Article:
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This week’s guest post has been written by Zofia Baldyga – an experienced international volunteer who believes the best part of volunteering is the opportunity to gain new skills!

Volunteering has a lot advantages. It’s a great way to travel on budget, a perfect way to meet new people, a fantastic way to cope with language barriers.  Each and every angle of volunteering might be a reason for someone to embark on a such an adventure; for me however I volunteer as a way of gaining new skills.

I had my first volunteering experience back in 2007. I was a 19-year-old Polish girl, who wanted to travel solo and who went to volunteer in Ukraine without even learning a local alphabet. Silly, right? I decided to apply and go because I wanted to explore the country, meet new people and do something “different”. Back then I didn’t think about one particular aspect of volunteering; something which seems to be very crucial to me in 2013.

That’s right ladies and gentleman; gaining new skills!

I’m a 25-year-old female Polish NGO worker and freelance translator. An avid short-term volunteer, I took part several different projects in Poland, Czech Republic, The Netherlands, Ukraine and Armenia. Nothing impressive. Usually I was choosing projects with kids or those dedicated to arts and crafts. The professional in me was looking for projects to which my skills could contribute. The adventurous part of me wanted to benefit.  To try something I never had an opportunity to do before.

 

Zofia

Zofia: volunteering as a means to gain new skills!

I’m a 25-year-old female Polish NGO worker and freelance translator and I painted roofs in Open Air Museum in Pereyaslav in Ukraine. I renovated a Gothic castle in Western Bohemia, Czech Republic. I collected herbs in southern Czech Republic and learnt how to make herbal tea out of them. Big city girls don’t have this opportunity very often! I did, and I’m not any-one special.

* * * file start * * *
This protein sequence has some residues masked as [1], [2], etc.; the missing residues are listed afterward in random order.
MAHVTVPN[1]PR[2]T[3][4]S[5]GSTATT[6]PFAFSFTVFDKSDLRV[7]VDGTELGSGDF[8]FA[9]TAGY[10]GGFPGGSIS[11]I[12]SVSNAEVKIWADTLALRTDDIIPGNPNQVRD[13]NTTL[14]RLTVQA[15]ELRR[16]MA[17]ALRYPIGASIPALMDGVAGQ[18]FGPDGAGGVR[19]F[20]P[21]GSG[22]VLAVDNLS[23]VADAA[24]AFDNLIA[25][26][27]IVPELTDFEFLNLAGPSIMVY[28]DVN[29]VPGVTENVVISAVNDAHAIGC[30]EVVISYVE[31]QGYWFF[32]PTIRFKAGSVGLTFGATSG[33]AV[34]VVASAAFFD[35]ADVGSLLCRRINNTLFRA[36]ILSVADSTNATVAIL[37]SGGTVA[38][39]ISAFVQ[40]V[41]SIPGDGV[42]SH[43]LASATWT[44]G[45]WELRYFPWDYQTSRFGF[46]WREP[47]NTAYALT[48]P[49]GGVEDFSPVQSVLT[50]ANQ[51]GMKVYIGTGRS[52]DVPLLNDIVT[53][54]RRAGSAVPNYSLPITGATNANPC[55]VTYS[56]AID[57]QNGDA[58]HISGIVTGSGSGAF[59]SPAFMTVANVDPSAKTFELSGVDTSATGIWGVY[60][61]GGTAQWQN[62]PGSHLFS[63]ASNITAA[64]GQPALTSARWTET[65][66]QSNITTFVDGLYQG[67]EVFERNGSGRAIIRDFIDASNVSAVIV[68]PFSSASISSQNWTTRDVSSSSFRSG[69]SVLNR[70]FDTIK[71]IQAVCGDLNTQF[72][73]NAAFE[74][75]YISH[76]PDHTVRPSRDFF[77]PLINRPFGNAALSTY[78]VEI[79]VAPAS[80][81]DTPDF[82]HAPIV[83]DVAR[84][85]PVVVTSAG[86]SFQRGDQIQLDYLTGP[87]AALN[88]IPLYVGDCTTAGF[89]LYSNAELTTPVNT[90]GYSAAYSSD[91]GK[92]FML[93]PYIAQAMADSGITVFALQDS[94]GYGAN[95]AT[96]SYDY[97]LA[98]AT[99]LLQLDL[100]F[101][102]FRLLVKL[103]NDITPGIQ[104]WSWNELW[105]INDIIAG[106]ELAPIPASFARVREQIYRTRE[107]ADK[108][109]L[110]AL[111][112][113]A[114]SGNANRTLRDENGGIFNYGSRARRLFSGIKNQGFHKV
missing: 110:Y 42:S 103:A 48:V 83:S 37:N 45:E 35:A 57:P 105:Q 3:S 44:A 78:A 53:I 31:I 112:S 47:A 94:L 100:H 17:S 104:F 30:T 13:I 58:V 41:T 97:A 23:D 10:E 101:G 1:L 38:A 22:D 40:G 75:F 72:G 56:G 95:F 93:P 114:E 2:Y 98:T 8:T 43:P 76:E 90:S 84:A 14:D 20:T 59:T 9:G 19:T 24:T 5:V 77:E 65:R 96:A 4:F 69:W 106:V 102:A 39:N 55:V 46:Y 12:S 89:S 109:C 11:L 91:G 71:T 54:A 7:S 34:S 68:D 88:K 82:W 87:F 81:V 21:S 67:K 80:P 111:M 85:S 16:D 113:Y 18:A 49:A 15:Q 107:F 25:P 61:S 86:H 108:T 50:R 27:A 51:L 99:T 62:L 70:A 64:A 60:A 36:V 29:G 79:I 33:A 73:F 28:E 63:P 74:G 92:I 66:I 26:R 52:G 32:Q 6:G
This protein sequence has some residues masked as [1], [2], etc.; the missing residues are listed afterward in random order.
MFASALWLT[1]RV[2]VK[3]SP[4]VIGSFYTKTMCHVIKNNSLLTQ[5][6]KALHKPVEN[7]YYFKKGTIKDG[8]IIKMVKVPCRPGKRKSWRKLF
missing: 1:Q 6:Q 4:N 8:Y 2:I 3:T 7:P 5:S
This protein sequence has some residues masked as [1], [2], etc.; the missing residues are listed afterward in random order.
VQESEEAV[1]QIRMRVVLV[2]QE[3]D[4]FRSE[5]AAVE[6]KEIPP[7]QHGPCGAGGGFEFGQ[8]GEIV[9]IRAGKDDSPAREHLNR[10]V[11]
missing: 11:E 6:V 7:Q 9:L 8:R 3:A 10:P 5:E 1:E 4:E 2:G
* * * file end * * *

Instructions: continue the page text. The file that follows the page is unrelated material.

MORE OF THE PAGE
Have you never volunteered before but dreaming about it? Are you itching to learn something new? If there is a skill you want to gain and there is a will to step further, it’s gonna be really simple. Trust me!

Zof Herbs

Collecting herbs in southern Czech Republic to make herbal tea!

 

As international volunteering is becoming more and more popular there are plenty of projects you can take part in. Some of the hosting organizations charge pretty high fees, but if you keep searching there are projects you can find for free, and organizations who will cover nearly all your expenses. A wide variety of projects means that being a volunteer today could mean doing anything. Think about what you want to do first.

A volunteer is someone who works to benefit others, to contribute to a community. Volunteers make dreams work. Today, however volunteering is an industry where you as the volunteer can have input into HOW you want to contribute. It’s time for you to make YOUR dreams work while benefitting others at the same time!

Everything here clicks. The recipe is very simple. Think about the skill you want to gain, find a project which enables you to do it, go and gain the skill. It’s that easy. I’m a living proof!

INtern

There are plenty of options for volunteering internationally today!

There are two paths skill-oriented volunteers might follow. The adventurous and the professional.

The adventurer in you might be eager to try something completely new, like, let’s say, construction work in the middle of a jungle or working in a zoological garden in Ukraine. All of this is doable. You just need to choose your project and research a bit.